How to Recruit Life Insurance Agents

There is nothing so good that it doesn't have to be sold. And life insurance is definitely sold, not bought. Most people don't wake up in the morning and make a conscious decision to buy life insurance. Your life insurance company or agency is only as good as its professional salespeople. The No. 1 driver of success is solid recruiting practices and retention of successful agents.

Network Within The Insurance Industry

Join your local chapter of the National Association of Insurance and Financial Advisors (NAIFA) and the National Association of Health Underwriters (NAHU). Your best prospects are people who already sell insurance. They know how hard the job is and they don't need to be baby-sat. Be visible in your local chapters. Volunteer for committees. If you are a respected leader in the chapter, people will want to work with you.

Attend networking events. Join organizations such as the Chamber of Commerce and community service organizations such as Kiwanis and Shriners. These give you a chance to meet and evaluate other people in your community in an informal setting -- many of whom will be open to a career change.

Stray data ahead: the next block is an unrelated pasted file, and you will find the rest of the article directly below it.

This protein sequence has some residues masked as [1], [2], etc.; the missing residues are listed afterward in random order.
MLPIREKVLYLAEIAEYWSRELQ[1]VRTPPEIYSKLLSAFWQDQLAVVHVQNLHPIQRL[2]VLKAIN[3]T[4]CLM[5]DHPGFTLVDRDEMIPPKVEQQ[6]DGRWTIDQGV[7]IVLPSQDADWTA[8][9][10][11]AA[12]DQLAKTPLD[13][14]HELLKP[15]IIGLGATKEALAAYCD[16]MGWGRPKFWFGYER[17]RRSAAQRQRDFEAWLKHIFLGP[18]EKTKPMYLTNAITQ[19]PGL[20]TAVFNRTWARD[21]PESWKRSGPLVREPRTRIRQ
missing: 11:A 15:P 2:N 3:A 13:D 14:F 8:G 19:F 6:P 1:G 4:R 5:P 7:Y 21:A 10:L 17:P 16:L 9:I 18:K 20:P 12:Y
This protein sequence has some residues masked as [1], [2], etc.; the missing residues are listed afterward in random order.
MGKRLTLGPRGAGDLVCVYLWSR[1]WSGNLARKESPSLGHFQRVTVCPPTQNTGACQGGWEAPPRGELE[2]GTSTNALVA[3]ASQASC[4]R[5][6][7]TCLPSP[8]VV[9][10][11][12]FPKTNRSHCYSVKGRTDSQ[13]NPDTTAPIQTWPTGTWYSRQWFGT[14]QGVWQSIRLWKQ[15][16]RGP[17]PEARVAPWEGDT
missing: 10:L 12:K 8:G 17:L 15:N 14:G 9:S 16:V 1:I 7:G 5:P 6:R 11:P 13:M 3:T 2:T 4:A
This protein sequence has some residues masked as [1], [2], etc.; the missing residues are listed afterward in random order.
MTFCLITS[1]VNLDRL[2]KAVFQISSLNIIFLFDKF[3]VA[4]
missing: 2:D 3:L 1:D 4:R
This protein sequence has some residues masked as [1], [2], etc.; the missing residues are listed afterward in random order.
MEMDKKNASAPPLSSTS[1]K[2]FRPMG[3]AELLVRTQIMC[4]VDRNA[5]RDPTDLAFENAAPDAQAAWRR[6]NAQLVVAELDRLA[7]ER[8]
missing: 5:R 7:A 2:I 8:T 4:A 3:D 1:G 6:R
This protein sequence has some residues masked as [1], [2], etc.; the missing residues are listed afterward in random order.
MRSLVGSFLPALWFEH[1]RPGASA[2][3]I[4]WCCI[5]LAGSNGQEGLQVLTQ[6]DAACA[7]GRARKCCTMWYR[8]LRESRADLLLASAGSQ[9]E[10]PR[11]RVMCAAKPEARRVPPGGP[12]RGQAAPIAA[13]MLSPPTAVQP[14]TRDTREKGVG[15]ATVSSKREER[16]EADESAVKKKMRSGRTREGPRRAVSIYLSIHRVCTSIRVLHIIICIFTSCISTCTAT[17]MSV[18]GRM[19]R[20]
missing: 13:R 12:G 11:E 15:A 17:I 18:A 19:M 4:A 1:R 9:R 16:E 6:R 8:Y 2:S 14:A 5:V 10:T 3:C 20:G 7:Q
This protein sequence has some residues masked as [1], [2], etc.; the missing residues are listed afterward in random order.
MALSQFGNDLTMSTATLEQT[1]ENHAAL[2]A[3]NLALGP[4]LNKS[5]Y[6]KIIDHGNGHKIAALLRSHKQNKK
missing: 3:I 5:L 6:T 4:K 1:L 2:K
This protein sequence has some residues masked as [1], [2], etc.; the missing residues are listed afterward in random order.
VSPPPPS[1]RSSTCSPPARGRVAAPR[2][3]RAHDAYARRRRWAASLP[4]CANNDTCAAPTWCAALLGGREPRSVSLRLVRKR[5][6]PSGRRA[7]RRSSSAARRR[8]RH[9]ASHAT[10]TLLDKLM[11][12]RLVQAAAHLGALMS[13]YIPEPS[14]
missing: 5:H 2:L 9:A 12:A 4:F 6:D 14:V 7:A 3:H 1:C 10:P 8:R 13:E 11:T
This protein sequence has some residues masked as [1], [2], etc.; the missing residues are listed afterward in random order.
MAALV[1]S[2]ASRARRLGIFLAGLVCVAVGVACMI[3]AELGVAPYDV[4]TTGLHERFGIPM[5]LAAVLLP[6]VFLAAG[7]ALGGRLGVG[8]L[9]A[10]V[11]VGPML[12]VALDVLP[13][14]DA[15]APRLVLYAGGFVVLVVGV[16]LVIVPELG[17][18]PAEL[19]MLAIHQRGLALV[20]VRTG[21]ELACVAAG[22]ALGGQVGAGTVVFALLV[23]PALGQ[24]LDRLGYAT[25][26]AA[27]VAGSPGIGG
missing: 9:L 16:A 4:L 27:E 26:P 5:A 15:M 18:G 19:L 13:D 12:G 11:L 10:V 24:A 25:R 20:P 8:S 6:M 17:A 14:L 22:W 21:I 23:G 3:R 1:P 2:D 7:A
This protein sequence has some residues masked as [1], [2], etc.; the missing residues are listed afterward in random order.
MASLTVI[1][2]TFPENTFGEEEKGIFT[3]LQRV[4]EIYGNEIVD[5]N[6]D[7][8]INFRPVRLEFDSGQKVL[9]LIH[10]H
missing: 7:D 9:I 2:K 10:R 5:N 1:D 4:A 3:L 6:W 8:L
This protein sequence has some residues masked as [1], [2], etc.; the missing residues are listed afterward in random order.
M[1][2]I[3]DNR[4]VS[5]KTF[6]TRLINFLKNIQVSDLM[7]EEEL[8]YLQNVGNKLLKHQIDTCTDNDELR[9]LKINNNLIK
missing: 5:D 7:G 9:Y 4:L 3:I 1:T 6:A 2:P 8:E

Reach career changers. You can do this by placing ads in targeted publications for professionals. People leaving the military can make excellent prospects, as they frequently have drive, discipline and organizational skills and are often experienced leaders. You can reach these and other career changers at job fairs and seminars for career changers.

Sell the dream. As a life insurance manager and recruiter, you have to sell the idea of unlimited income potential, ongoing streams of residual income and the freedom to be your own boss. What's more, you have to keep selling it -- especially when an agent is going through a tough time and in the challenging early years of her practice.

Provide a mentor to younger and newer agents. Nobody succeeds by himself. For your agency to grow, you will need to encourage your senior agents to do joint work with newer agents. Make sure it's a win-win situation for everyone concerned.



About the Author

Jason Van Steenwyk has been writing professionally since 1998. A former staff reporter for "Mutual Funds Magazine," he has been published in "Wealth and Retirement Planner," "Annuity Selling Guide," "Registered Rep." "" and "Senior Market Advisor." He holds a Bachelor of Arts in humanities from the University of Southern California.